Bottega Veneta’s Daniel Lee views his pre-fall collection for the brand as a “warm up” for the fall lineup to be presented on the runway in February. Yet the selection of handbags, clothes, shoes, eyewear and jewels displayed at the Cavallerizze, a section of the Museum of Science and Technology in Milan, was a comprehensive and extensive one.

“When I joined, the whole point of this was to try to establish what could be the new Bottega Veneta icons, lay down a bit of the framework, the grounding that we can build upon going forward and obviously bags is a good place to do that because people use bags for different reasons and these reasons almost dictate and give parameters on which to design,” the British designer said in an interview.

Lee joined the storied Italian brand as creative director on July 1, and this is his first collection for the Kering-owned label. A graduate of Central Saint Martins, Lee was previously director of ready-to-wear at Celine, owned by rival French conglomerate LVMH Moët Hennessy Louis Vuitton. This follows earlier stints at Maison Margiela, Balenciaga and Donna Karan. Lee succeeded Tomas Maier, who helped shape and elevate Bottega Veneta for 17 years.

“The process of working with the hands is a tangible kind of thing. The making, the leather technique, I find it very inspiring. The personal touch, the hand element are very important in modern times and what I believe luxury is,” he explained. “The heritage of leather goods and the craftsmanship is important and a special part of Bottega. It was exciting and inspiring to work with such a high level of skills and quality that are pretty unparalleled in this world. The quality of product and the work shown is better than anything I have seen before.”

Lee further developed the brand’s “super-inspiring” intrecciato weave, starting from the totes in a dizzying variety of sizes, including those he called “jumbo.” There was also a selection of structured handbags with metal elements “reminiscent of Milan’s door handles,” he noted. The intrecciato was also a building block for the clothes and the shoes — although a mesh motif in the latter category seemed less luxurious than one would expect from the label.

This is Lee’s first experience living in Milan, although he also still spends part of his time in London. “Of all the places I’ve lived, there is definitely a very inspiring Milanese code of dressing. What does Italian mean and how to translate that in a global brand?” To answer this question, he has been watching “juicy and rich” Italian films, including “L’avventura” by Michelangelo Antonioni, and turning to “women of style” Monica Vitti, Franca and Carla Sozzani and Manuela Pavesi, identifying a Milanese dress code — “a jumper and a skirt, a special fit,” Lee mused.

In his own designs, there is “a boldness to everything,” he said, offering “individuality and a point of view,” but at the same time, “the idea is to build around what is a modern wardrobe. What do people need?”

The collection included a lot of knitwear, both featherlight and chunky, as Lee believes the category is “very intrinsic to Bottega,” as is leather, obviously, he said, pointing to a little black dress in said material. The designer opted for what he described as “humble weaving,” and authentic, natural cotton. “I like things that are understandable — you know what you are getting and what to do with it, taking away elements of complications.”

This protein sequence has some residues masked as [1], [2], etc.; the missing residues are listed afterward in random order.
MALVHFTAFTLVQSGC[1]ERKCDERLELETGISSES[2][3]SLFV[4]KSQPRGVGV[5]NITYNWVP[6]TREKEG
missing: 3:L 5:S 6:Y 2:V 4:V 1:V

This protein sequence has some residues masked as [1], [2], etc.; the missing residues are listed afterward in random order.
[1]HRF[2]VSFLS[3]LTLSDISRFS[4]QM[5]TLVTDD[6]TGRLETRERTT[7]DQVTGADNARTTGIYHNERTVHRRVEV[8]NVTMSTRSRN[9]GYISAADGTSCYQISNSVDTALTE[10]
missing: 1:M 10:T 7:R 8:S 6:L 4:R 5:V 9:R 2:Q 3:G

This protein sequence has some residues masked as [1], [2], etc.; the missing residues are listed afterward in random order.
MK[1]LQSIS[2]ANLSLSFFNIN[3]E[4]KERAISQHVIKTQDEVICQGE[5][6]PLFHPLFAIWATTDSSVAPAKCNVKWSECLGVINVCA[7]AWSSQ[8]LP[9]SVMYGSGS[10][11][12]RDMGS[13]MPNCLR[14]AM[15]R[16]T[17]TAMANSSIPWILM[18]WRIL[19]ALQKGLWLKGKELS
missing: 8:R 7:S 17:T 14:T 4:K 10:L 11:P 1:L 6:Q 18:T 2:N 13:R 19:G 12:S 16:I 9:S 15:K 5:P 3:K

From the intrecciato, he conceived a specially developed heat-sealed quilting in leather with nylon seen on short boxy skirts, for example. There was only one print, and this reproduced the weave in black and white.

Functionality is also key for Lee, who created some solid outerwear, such as a waterproof jacket worn under a sleek camel coat, for example. “I like textures mixed together,” he said, showing a satin blouse juxtaposed to the “dullness” of cotton pants, or the shine of a leather jacket versus the matte nature of a knitted top.

In terms of colors, chocolate and oxblood, or reddish brown, are important to Lee, as “they say Bottega,” and there were injections of bright yellow or amber on a palette that included plenty of basic black, white and cream. Cute details were buttons in different sizes and colors on the same outfit and jewel-like belts. “I like the idea of discovering the clothes, with elements that are not visible to the outside, but are something that only you would know, and they are also touches of personalization,” Lee noted.

Asked about the main challenges in approaching the label, including his first men’s lineup ever, he said, “When you start any brand, you kind of rewrite everything. There is a huge amount of work in the first collection, you establish what is the button, what is the zipper, the thread, the basic poplin you want to use and then you develop a bank of information, but in the first collection you have to do it all,” he said.

Innovation is a crucial, big part of Bottega, and Lee is aiming to infuse a dose of modernity to the brand. For example, he conceived a shirt from a dishcloth fabric, and a skirt and top combo were made with leather laser-cut to look like fish scales. “It’s almost haute couture-like and it’s a message of fantasy but also grounded,” he mused.

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